Rhinoceros by Eugene Ionesco begins with the scene of a rhinoceros charging through square of a small provincial town while two characters, Jean and Berenger, sartorial opposites, sit at a table in a cafe and chat about meaningless things. The appearance of the rhinoceros charging through the square—an event which is heard but not seen, aside from the cloud of dust the passing animal raises—causes quite a stir in the town, and people rush into the scene from all directions to comment on the remarkable occurrence.
As if the scene of the rhinoceros charging through the square of a provincial town wasn't absurd enough in its own right, later in the first act the scene is repeated, with the rhinoceros charging down the street again, this time from the opposite direction. Once again people rush into the scene to comment on the recurrence of the rhinoceros charging through the town square.
In his essay "The Theatre of the Absurd," first published in 1960, Martin Esslin (1918–2002) was the first to use the term "absurd" to describe the plays of Samuel Becket (Waiting for Godot), Ionesco (The Bald Soprano, Rhinoceros), and Arthur Adamov (La Parodie, Ping-Pong):
The common denominator that characterizes their work might well be described as the element of the absurd.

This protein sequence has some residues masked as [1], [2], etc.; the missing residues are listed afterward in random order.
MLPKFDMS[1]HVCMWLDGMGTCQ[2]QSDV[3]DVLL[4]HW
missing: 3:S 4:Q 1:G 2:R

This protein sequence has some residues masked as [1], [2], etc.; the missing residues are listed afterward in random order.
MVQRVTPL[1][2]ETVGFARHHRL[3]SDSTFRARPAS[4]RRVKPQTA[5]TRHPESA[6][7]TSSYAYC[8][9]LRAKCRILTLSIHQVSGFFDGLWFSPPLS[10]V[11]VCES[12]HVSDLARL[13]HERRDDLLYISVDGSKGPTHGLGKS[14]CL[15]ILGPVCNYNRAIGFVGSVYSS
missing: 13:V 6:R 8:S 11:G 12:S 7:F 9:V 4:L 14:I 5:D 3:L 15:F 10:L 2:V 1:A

The scene in Ionesco's Rhinoceros of a rhinoceros charging through the town square, and the same scene repeated, demonstrates essential elements of absurdist drama.
The play is "pure theatre," which, according to Esslin, is a kind of theatrical presentation that can arouse an audience's interest in the play and in the characters in the play even if the play is "devoid of logical motivation and unrelated to recognizable human characters, emotions, and objectives."
The dialogue between Jean and Berenger in Rhinoceros is nonsensical, cliché-ridden, and repetitive, the character motivation and development in the play seem nonexistent or wildly inconsistent, and the rhinoceros charging through the town square is utterly absurd on its face, but the play is nevertheless interesting and engaging to an audience, and ultimately meaningful because of its nonsensical and absurd elements.
The audience is drawn into the play in search of a deeper meaning for the play, which, according to Esslin, is to show the "irrationality of the human condition and the illusion of what we thought was is apparent logical structure."